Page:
Kihwan Hwang, Yong Hwy Kim, Jung Hee Kim, Jung Hyun Lee, Hee Kyung Yang, Jeong-Min Hwang, Chae-Yong Kim and Jung Ho Han
The authors investigated the natural history of asymptomatic nonfunctioning pituitary adenomas (NFPAs) with optic nerve compression.
This study retrospectively analyzed the natural history of asymptomatic NFPAs with documented optic nerve compression on MRI diagnosed between 2000 and 2016 from 2 institutions. The patients were followed up with regular endocrinological, ophthalmological, and radiological evaluations, and the endpoint was new endocrinopathy or neurological deficits.
The study comprised 81 patients. The median age at diagnosis was 58.0 years and the follow-up duration was 60.0 months. As the denominator of overall pituitary patients, 2604 patients were treated with surgery after diagnosis at the 2 institutions during the same period. The mean initial and last measured values for tumor diameter were 23.7 ± 8.9 mm and 26.2 ± 11.4 mm, respectively (mean ± SD). Tumor growth was observed in 51 (63.0%) patients; however, visual deterioration was observed in 14 (17.3%) patients. Ten (12.3%) patients experienced endocrine deterioration. Fourteen (17.3%) patients underwent surgery for either visual deterioration (in 12 patients) or endocrine dysfunction (in 2 patients). After surgery, all patients experienced improvements in visual or hormonal function. The actuarial rates of treatment-free survival at 2, 3, and 5 years were 96.1%, 93.2%, and 85.6%, respectively. In the multivariate analysis, initial cavernous sinus invasion (HR 4.985, 95% CI 1.597–15.56; p = 0.006) was the only independent risk factor for eventual treatment.
The neuroendocrinological deteriorations were not frequent and could be recovered by surgery with early detection on regular follow-up in asymptomatic NFPAs with documented optic nerve compression on MRI. Therefore, conservative management could be an acceptable strategy for these tumors. Careful follow-up is required for tumors with cavernous sinus invasion.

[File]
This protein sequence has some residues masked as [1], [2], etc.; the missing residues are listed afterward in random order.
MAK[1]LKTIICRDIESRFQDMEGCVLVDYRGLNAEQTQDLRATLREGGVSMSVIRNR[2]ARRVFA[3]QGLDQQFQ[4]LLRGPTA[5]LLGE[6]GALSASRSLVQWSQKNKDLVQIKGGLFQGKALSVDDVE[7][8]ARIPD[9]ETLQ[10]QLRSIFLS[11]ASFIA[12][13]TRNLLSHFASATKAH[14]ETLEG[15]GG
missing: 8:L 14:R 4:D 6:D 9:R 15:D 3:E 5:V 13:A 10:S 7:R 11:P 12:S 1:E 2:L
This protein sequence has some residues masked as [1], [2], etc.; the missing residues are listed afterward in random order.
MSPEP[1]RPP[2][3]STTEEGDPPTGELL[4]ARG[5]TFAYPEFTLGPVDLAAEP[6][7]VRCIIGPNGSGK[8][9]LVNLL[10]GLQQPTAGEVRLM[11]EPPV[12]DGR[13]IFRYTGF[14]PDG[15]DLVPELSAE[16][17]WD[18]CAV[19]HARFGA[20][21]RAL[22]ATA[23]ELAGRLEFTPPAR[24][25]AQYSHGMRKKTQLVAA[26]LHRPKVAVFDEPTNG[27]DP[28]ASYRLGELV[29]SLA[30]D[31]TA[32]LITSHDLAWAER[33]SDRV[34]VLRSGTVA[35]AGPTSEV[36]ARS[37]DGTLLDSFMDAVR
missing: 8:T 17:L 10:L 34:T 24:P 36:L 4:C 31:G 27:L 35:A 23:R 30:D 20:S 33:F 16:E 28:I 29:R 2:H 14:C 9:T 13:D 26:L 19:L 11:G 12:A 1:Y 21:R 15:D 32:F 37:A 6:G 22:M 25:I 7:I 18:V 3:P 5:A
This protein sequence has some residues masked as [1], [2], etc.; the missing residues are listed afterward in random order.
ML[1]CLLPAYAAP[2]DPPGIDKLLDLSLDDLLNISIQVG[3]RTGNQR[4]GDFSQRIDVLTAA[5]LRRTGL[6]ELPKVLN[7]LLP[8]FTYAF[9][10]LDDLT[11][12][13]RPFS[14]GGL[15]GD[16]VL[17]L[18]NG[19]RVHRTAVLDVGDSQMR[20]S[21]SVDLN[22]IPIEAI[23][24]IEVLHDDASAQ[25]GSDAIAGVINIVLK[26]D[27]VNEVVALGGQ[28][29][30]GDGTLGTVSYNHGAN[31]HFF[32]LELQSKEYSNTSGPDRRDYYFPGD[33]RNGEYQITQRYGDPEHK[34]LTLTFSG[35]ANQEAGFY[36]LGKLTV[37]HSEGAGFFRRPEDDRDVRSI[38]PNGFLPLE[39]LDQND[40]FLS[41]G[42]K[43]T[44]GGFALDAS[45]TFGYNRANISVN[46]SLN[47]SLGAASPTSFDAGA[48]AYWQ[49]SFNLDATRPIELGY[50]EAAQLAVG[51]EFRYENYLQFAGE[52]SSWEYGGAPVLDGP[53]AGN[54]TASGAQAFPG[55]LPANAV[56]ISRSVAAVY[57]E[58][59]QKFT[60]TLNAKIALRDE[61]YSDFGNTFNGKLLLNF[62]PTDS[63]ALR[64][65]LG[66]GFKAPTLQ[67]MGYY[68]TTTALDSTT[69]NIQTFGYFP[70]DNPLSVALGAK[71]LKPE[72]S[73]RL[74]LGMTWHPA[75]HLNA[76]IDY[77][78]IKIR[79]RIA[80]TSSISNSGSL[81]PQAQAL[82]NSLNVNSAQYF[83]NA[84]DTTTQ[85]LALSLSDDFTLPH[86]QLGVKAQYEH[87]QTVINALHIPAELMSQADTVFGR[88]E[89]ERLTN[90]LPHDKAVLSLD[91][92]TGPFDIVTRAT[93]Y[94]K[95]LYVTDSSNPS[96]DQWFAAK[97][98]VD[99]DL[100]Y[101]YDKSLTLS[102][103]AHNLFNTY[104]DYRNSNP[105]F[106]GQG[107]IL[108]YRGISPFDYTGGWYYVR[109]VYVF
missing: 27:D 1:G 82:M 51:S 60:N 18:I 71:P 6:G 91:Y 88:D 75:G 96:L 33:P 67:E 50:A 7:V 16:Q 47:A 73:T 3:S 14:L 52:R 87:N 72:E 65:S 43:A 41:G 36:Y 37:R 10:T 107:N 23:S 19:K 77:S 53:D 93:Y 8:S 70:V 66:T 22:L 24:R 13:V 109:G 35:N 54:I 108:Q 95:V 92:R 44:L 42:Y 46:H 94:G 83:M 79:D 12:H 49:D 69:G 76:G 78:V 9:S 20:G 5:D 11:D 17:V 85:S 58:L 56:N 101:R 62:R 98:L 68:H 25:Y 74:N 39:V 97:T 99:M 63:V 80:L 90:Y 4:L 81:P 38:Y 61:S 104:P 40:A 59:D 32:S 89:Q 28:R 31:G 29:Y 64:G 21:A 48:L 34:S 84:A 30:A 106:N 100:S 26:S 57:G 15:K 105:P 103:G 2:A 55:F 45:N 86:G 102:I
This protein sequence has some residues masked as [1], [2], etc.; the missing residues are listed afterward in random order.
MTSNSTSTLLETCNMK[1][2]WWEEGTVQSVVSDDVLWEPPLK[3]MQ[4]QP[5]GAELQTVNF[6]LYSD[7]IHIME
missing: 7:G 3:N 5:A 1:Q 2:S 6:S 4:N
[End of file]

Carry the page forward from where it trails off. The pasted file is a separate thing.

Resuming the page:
Nam Ik Cho, Chang Ju Hwang, Ho Yeon Kim, Jong-Min Baik, Youn Suk Joo, Choon Sung Lee, Mi Young Lee, So Jeong Yoon and Dong-Ho Lee
The need for scoliosis screening remains controversial. Nationwide school screening for scoliosis has not been performed in South Korea, and there are few studies on the referral patterns of patients suspected of having scoliosis. This study aimed to examine the referral patterns to the largest scoliosis center in South Korea in the absence of a school screening program and to analyze the factors that influence the appropriateness of referral.
The medical records of patients who visited a single scoliosis center for a spinal deformity evaluation were reviewed. Among 1895 new patients who visited this scoliosis center between April 2014 and March 2016, 1211 with presumed adolescent idiopathic scoliosis were included in the study. Patients were classified into 4 groups according to the referral method: non–health care provider, primary physician, hospital specialist, or school screening program. The appropriateness of referral was labeled as inappropriate, late, or appropriate. In total, 213 of 1211 patients were excluded because they had received treatment at another medical facility; 998 patients were evaluated to determine the appropriateness of referral.
Of the 998 referrals of new patients with presumed adolescent idiopathic scoliosis, 162 (16.2%) were classified as an inappropriate referral, 272 (27.3%) were classified as a late referral, and 564 (56.5%) were classified as an appropriate referral. Age, sex, Cobb angle of the major curve, and skeletal maturity were identified as statistically significant factors that correlated with the appropriateness of referral. The referral method did not correlate with the appropriateness of referral.
Under the current health care system in South Korea, a substantial number of patients with presumed adolescent idiopathic scoliosis are referred either late or inappropriately to a tertiary medical center. Although patients referred by school screening programs had a significantly lower late referral rate and higher appropriate referral rate than the other 3 groups, the referral method was not a significant factor in terms of the appropriateness of referral.